Language intensity is most commonly defined as "the quality of language which indicates the degree to which the speaker's attitude toward a concept deviates from neutrality" (Bowers 1963, 345). For example, when Herbert Hoover called the New Deal "Fascism," "despotism," and "the poisoning of Americanism" (Sundquist 1983, 301), he was using high-intensity language on the presidential campaign trail. Language intensity deviates from neutrality in two linguistic ways: (1) directness toward the audience and (2) emotionalism of word choice (Bradac, Bowers, and Courtright 1979). According to Hamilton (1998, 12), "Most researchers have manipulated language intensity as a combination of language specificity and nonobscene emotional intensity" (see also Hamilton and Hunter 1998). High-intensity, direct language includes personalized, specific, assertive messages explicitly directed at the audience. Low-intensity, indirect messages are more ambiguous, unclear, and imprecise. Nonobscene, emotional intensity involves a speaker using extremity in word choice, through exaggerations or inflated adjectives. For example, in a high-intensity message of both emotionalism and directness, a politician might say: "This election is the most important election of your life." And as an example of a low-intensity message of indirect, unemotional language, a politician might say: "This election presents a choice between two contrasting visions for our country."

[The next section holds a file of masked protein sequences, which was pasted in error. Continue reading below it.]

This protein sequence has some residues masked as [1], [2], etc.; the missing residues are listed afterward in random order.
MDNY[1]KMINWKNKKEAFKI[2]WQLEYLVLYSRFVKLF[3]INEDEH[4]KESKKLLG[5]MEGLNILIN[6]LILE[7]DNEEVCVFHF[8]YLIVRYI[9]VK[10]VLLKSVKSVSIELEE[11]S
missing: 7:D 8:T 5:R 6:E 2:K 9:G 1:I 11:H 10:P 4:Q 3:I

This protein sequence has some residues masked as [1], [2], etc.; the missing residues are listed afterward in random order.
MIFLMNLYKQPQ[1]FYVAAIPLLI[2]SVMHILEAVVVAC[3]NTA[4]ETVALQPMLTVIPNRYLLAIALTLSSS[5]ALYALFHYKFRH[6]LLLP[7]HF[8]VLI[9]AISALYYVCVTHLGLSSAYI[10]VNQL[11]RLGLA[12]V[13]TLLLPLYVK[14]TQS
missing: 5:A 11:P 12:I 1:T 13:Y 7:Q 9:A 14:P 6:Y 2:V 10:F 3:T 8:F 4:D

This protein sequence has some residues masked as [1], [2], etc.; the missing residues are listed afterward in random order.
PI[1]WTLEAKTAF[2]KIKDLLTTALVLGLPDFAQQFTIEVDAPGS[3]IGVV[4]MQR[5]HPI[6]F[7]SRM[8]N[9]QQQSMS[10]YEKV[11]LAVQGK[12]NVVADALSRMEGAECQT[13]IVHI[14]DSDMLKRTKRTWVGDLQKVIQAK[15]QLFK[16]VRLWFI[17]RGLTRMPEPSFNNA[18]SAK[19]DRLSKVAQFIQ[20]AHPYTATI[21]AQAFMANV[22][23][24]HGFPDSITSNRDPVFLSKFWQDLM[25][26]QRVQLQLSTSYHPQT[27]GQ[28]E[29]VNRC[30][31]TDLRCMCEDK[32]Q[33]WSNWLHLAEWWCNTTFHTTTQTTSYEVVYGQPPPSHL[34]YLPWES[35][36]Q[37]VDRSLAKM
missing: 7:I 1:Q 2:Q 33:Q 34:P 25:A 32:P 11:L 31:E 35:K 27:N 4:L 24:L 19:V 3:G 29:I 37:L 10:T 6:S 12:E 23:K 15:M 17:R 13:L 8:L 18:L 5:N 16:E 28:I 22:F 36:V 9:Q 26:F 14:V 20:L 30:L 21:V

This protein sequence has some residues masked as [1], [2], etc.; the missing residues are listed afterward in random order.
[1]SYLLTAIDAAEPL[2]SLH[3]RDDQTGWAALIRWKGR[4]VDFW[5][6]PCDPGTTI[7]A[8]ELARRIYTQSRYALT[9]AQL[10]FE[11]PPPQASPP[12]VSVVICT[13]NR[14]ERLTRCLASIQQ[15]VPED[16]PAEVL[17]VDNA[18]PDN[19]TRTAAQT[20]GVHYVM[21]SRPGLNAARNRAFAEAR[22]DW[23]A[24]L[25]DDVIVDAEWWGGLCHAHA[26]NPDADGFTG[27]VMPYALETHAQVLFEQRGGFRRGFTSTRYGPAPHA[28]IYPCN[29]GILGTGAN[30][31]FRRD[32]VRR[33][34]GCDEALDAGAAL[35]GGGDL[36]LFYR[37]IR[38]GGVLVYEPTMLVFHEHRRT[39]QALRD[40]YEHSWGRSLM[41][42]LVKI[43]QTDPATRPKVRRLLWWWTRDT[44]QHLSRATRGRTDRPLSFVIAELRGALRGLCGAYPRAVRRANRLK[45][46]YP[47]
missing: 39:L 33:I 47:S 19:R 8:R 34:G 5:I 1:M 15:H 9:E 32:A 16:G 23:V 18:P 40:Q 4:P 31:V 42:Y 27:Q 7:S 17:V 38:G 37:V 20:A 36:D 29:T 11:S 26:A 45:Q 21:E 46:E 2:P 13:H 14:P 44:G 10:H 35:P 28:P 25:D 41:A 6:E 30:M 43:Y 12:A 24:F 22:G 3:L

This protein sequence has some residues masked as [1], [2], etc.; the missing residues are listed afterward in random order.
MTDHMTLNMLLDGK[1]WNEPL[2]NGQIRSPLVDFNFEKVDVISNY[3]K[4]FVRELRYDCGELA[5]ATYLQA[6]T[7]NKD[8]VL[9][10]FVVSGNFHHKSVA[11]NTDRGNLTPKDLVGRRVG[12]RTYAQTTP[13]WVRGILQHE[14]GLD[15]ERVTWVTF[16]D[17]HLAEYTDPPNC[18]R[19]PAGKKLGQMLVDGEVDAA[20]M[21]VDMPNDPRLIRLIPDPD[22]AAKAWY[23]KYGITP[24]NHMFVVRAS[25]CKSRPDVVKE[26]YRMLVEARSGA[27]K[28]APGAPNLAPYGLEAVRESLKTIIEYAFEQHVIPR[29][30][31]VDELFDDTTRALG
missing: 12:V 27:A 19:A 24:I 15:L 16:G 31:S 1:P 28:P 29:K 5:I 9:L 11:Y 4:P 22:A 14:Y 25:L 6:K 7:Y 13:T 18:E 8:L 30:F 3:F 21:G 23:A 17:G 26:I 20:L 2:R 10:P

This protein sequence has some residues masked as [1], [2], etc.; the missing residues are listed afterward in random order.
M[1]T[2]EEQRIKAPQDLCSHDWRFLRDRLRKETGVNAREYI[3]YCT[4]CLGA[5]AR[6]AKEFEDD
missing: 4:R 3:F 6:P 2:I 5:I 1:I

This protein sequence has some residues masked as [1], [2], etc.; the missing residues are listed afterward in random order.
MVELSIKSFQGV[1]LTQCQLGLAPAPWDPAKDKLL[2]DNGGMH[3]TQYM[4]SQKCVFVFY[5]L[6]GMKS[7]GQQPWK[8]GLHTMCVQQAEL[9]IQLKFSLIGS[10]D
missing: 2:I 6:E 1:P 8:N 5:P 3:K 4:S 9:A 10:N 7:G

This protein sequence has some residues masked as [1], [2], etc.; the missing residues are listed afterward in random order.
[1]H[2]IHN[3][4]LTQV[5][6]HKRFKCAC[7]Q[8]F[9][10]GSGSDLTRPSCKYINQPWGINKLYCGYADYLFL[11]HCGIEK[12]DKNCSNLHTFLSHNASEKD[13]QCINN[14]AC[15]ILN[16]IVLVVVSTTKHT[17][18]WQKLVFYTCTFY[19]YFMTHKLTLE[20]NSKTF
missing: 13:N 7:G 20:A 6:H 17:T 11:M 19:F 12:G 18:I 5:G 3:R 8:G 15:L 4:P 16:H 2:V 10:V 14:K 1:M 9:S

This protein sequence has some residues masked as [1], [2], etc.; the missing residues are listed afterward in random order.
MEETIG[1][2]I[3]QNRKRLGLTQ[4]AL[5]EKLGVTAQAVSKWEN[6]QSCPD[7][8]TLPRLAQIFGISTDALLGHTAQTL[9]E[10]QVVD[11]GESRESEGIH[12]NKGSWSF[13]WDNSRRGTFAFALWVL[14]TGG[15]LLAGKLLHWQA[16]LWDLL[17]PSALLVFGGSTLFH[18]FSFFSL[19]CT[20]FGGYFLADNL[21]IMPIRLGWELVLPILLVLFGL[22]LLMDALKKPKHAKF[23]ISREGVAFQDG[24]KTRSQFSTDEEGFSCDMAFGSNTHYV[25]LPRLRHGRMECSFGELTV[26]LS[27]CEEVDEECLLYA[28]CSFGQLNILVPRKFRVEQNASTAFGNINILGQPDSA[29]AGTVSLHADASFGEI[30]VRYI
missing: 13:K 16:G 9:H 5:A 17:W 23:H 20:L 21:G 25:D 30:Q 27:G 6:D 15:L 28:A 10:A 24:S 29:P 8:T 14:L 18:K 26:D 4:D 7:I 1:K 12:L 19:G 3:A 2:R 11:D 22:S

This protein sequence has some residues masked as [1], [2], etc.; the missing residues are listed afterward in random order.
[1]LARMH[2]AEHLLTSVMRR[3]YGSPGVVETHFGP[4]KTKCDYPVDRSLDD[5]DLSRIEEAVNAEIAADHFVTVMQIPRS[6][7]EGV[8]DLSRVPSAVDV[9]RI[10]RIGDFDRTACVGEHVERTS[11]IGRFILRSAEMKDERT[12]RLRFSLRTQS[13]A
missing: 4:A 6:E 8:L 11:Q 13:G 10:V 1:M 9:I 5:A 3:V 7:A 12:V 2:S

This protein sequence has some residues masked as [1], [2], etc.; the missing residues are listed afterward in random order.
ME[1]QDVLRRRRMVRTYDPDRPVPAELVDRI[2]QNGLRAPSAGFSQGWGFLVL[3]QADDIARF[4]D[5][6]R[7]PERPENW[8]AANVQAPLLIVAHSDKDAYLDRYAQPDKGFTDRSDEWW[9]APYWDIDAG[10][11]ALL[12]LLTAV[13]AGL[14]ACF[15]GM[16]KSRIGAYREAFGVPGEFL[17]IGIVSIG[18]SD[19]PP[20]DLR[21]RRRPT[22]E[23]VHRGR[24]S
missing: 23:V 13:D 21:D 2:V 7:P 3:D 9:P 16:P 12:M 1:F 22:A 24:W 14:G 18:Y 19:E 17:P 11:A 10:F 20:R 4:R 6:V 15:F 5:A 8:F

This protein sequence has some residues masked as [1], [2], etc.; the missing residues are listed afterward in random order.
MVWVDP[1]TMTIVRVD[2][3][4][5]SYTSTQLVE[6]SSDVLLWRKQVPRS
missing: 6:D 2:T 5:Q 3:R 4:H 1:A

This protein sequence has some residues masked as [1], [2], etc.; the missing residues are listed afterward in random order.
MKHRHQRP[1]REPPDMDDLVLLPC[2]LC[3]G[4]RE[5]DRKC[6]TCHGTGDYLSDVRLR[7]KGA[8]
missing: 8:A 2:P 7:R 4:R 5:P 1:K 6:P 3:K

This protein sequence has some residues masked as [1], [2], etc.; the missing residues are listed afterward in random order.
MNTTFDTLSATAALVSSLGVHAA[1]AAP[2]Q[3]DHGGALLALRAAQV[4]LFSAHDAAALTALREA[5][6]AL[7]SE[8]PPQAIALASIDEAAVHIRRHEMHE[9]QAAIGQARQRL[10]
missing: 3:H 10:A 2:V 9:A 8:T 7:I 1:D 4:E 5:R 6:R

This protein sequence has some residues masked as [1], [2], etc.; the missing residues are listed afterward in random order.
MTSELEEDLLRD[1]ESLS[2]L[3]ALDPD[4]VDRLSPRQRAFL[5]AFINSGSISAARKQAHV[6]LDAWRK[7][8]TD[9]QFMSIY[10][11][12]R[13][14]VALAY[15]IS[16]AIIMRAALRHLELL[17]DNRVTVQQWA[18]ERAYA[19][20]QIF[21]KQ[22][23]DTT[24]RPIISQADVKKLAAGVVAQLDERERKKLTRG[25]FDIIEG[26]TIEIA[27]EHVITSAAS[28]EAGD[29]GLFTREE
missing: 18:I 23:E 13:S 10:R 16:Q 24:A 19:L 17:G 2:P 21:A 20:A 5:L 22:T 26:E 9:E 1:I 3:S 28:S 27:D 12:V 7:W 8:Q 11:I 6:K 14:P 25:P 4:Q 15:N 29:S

Communication experiments from the past 50 years have demonstrated a persuasive effect when a source's message varies in language intensity (e.g., Bowers 1963; Buller et al. 2000; Burgoon, Jones, and Stewart 1975; Hamilton, Hunter, and Burgoon 1990; Miller et al. 2013). Although, as with most communication phenomena, the effects of language intensity seem to depend on accompanying variables. Early experiments with language intensity indicated conflicting results. On a basic level, according to the Yale School, the more a speaker advocated change, the more the audience complied (Hovland and Pritzker 1957). However, in a study of high school students listening to lectures about dental hygiene, the low-intensity message triggered more conformity because--as Hovland, Janis, and Kelley (1953) conjectured--the high-intensity message stirred too much emotional tension. The Yale School opined that the persuasiveness of language intensity probably depended on other moderating factors, such as personality predispositions (Janis 1954) or the memorability of the message (Hovland and Weiss 1951).